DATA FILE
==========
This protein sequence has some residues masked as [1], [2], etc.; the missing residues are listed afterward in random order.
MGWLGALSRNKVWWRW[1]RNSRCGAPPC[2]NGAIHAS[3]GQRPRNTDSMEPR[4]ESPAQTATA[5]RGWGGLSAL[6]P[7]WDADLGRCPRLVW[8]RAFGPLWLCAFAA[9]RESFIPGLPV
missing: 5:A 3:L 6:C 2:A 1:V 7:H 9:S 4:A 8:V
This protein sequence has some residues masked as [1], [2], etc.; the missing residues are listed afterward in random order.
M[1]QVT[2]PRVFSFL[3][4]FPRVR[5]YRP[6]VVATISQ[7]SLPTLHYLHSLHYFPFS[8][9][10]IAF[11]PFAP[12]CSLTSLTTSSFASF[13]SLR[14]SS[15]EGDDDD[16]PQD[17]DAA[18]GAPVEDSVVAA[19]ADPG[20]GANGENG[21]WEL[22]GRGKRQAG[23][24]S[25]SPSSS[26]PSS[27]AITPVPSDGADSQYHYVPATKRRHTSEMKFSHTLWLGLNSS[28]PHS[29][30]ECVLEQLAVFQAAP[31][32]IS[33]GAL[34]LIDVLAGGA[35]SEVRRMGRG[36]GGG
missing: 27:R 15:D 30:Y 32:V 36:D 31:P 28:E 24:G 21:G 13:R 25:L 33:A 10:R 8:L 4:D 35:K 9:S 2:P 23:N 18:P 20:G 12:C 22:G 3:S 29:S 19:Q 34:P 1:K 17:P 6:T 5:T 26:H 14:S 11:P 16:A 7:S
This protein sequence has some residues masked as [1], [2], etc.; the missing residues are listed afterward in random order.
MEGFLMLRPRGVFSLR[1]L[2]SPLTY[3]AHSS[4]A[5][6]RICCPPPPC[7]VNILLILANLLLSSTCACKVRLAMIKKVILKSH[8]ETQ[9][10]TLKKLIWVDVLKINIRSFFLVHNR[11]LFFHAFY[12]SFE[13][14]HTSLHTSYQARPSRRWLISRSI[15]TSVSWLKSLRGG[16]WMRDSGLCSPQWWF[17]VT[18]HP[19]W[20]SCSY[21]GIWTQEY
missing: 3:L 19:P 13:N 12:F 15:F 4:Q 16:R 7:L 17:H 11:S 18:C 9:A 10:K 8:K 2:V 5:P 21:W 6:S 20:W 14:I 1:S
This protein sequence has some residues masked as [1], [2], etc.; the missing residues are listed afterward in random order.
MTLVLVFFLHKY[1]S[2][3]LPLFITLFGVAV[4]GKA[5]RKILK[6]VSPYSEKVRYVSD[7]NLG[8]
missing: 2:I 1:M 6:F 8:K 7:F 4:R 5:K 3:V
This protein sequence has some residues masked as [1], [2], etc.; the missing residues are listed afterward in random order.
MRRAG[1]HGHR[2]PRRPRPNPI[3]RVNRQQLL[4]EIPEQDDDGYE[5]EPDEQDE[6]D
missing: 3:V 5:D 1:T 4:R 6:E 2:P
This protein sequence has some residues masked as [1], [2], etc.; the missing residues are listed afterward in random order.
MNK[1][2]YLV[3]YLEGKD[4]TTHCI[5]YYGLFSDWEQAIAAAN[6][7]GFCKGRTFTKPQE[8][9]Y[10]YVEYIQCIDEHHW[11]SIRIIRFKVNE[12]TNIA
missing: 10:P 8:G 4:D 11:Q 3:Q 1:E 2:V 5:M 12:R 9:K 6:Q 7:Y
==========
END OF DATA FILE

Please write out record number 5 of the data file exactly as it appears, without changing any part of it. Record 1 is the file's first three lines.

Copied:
This protein sequence has some residues masked as [1], [2], etc.; the missing residues are listed afterward in random order.
MRRAG[1]HGHR[2]PRRPRPNPI[3]RVNRQQLL[4]EIPEQDDDGYE[5]EPDEQDE[6]D
missing: 3:V 5:D 1:T 4:R 6:E 2:P